Such differences in the process of flake degradation can be related to different effects. It can be e.g., due to the volume and size of the pores. Similar observations were described by B. Gouze and co-workers [46]. mSiO2 after GO has a smaller specific surface area, and at the same time their pore size is slightly smaller, but the volume is almost three times larger than in the case of mSiO2 after LDH. It is probable that the faster degradation of flakes after GO is caused by the solvent molecules, which are able to penetrate the structure faster and deeper. However, the fact that during the degradation of these flakes new and amorphous structures appear can be associated to the thickness of the flakes. The thin structure of the mSiO2 after GO exhibits a short diffusion path of the dissolved SiO2. The hydrolyzed silica during degradation did not settle on the flakes but was released into the solution. The newly formed silica particles such as spheres can be seen on Figure 7H,I. On the other hand, in the mSiO2 after LDH, the blocking pores and degradation of silica flakes after a shorter period of time can be detected. No additional silica structures were observed.

4. Discussion

The relationship between specific surface, pore type, and degradation rate was described by H. Yamanda et al. [43]. According to their research, not the size of the nanoparticles but rather the correlation with the specific surface and porosity of the structure is crucial in the degradation process of silica structures. Therefore, on one hand, it can be assumed that for mSiO2 after GO, which is characterized by pores, a larger volume will be more suitable for drug delivery systems. However, the size of the nanoflakes and structures formed during degradation should also be taken into account. From previous reports on the interaction of nanoparticles with cells, it can be concluded that 600 nm particles are worse endocytosed by cells than spherical nanoparticles (size distribution from 80 to 150 nm) [47]. This is also confirmed by other reports; e.g., Lin et al. show that well-ordered mesoporous silica nanoparticles with a size of ≈110 nm have been high-efficiently internalized into mouse fibroblast cells [48]. In addition, the shape can be important in these processes. It has been proven that longitudinal nanoparticles (longer dimension ≈110–150 nm) penetrate cells better than longitudinal nanoparticles with smaller dimensions or spheres [49,50]. Therefore, it can be assumed that mSiO2 after GO can exhibit better potential use as drug delivery systems due to both a larger pore volume and smaller flake size. It can also be assumed that the newly formed structures during degradation will not penetrate the cells as easily as nanoflakes. However, the flakes should be subjected to further investigation.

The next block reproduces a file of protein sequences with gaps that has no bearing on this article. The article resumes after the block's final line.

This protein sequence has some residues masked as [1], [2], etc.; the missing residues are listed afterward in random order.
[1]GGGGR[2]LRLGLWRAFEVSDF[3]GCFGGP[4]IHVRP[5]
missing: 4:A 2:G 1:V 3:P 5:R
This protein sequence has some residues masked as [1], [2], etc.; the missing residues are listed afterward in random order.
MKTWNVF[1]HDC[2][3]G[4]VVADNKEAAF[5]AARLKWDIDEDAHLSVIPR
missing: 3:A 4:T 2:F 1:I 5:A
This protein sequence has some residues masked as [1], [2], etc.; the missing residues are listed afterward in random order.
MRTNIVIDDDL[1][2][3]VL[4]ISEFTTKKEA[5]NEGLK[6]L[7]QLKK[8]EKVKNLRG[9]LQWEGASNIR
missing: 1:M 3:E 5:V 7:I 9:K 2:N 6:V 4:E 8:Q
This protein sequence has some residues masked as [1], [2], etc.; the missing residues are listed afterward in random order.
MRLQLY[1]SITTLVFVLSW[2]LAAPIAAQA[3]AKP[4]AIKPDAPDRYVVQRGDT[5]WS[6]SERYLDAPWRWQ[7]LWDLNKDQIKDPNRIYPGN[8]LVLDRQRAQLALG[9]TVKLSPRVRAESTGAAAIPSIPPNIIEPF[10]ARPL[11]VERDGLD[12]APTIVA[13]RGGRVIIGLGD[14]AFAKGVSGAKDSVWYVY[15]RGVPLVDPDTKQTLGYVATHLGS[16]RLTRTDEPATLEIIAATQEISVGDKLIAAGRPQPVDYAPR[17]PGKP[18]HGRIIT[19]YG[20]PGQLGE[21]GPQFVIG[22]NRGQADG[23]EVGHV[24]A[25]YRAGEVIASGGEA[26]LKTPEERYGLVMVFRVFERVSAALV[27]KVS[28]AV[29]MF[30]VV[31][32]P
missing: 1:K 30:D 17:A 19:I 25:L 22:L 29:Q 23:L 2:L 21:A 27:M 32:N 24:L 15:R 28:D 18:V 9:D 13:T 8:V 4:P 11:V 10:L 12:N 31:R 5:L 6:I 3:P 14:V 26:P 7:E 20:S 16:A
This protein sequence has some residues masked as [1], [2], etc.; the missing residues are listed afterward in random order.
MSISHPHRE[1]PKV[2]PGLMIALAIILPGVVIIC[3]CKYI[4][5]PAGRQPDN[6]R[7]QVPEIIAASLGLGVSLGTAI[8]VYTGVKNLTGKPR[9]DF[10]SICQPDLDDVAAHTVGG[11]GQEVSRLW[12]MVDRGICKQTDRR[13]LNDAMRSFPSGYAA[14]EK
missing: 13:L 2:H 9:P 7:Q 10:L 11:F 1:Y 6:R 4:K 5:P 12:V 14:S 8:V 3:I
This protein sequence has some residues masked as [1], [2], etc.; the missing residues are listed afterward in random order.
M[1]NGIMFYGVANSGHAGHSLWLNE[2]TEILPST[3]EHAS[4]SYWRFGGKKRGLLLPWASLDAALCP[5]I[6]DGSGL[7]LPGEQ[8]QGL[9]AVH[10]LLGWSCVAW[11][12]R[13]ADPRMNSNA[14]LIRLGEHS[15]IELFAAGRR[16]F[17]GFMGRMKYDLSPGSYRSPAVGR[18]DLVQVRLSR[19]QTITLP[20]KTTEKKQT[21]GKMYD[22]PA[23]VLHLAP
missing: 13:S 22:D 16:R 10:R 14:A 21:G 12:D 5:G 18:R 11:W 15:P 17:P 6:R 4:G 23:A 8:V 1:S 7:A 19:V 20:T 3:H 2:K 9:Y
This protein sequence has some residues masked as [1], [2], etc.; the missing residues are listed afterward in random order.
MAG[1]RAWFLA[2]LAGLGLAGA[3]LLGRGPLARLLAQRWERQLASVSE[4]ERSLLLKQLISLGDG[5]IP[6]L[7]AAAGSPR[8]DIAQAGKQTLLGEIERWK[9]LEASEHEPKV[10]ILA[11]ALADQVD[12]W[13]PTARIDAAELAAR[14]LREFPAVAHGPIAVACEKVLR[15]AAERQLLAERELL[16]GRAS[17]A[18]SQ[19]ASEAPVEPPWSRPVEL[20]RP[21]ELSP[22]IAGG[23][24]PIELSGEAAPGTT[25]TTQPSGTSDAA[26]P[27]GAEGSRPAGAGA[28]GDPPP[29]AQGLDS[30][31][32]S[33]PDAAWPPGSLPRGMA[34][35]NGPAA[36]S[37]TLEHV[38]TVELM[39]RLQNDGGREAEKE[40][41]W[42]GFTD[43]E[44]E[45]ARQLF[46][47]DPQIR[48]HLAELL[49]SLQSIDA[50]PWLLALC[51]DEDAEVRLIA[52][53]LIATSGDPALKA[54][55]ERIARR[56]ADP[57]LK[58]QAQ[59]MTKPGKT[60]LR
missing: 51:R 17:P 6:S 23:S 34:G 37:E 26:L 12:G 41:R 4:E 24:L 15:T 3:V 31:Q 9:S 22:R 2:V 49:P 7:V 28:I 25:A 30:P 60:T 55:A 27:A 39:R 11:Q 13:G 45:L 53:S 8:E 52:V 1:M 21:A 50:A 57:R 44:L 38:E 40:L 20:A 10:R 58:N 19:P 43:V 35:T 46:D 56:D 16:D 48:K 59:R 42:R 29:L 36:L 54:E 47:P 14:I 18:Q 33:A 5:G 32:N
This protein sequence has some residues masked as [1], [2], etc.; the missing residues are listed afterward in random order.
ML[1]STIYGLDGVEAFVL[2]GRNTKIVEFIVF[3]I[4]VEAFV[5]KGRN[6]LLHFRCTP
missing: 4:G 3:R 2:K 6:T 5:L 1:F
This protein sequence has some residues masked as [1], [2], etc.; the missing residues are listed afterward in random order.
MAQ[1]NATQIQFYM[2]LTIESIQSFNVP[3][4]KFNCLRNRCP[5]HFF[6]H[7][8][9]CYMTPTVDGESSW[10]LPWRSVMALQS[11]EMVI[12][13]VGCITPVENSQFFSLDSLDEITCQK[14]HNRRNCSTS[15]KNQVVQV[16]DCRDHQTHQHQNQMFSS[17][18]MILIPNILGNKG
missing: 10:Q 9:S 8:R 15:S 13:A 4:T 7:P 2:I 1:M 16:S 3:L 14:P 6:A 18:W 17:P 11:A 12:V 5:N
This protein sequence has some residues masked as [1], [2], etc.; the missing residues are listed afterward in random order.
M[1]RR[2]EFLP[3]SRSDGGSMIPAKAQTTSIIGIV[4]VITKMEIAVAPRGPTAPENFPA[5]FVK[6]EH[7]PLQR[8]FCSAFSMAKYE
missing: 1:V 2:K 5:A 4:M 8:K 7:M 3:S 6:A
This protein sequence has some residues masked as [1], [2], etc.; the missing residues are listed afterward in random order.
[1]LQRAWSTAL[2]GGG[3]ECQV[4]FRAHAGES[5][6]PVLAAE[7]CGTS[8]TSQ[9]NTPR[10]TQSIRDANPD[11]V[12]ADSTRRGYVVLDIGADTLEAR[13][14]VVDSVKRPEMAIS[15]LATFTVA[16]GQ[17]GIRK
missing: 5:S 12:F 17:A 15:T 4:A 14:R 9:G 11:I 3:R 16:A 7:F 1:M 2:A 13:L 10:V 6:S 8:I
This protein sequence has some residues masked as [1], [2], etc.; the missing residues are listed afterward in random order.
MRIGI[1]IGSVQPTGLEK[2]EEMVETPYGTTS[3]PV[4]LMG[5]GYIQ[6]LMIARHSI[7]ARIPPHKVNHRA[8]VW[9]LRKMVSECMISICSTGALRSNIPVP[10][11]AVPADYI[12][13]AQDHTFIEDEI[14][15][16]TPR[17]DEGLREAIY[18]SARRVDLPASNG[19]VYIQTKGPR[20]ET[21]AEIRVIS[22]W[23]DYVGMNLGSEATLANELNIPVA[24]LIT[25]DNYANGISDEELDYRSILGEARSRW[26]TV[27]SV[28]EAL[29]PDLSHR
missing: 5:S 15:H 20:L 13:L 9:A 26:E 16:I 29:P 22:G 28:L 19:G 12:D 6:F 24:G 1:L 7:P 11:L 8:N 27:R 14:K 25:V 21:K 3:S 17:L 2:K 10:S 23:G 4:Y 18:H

5. Conclusions

We presented synthesis routes of silica flakes fabricated on two types of templates: on graphene oxide and Mg–Al layered double hydroxide. Both types of silica flakes have been functionalized by folic acid and anticancer drug (MTX). Detailed spectroscopic analyses allowed proving that the drug interacts with silica flakes not only via hydrogen bonding, but also via amide bond formation. Interestingly, different structural properties affected their drug release profiles.
In all experiments there was at least 80 wt % drug release observed. The release, in water as well as in PBS solution, from mSiO2 after GO was slower and more gradual than from mSiO2 after LDH. For the first structure, the release stopped after 30 h, reaching 90 wt % in water and ≈99 wt % in PBS solution. Drug release from mSiO2 after LDH Mg/Al occurred almost immediately in both media (water and PBS). The equilibrium was achieved in PBS after 2 h, while in H2O, it was achieved after 4 h, reaching 100 wt % and 80 wt %, respectively. This can be explained by the smaller pore volume of these structures allowing the drug adsorption only on the surface and not into the pores of the material
Both kind of flakes also degraded differently in the solutions. In water, none of the petals showed the changes in morphology. In contrast, the PBS solution and medium significantly affected the structure of the flakes. However, mSiO2 after GO placed in PBS and medium lost their porosity, and newly formed structures appeared. In the case of mSiO2 after LDH Mg/Al, the overall shape of the flakes is maintained throughout the experiment, but a change in the porosity of the sample is also detected. The deformation appeared in the form of large holes in the nanoflakes structure. According to the TEM analysis, the degradation occurs faster for the flakes made from GO. These differences can be noticed after 48 h.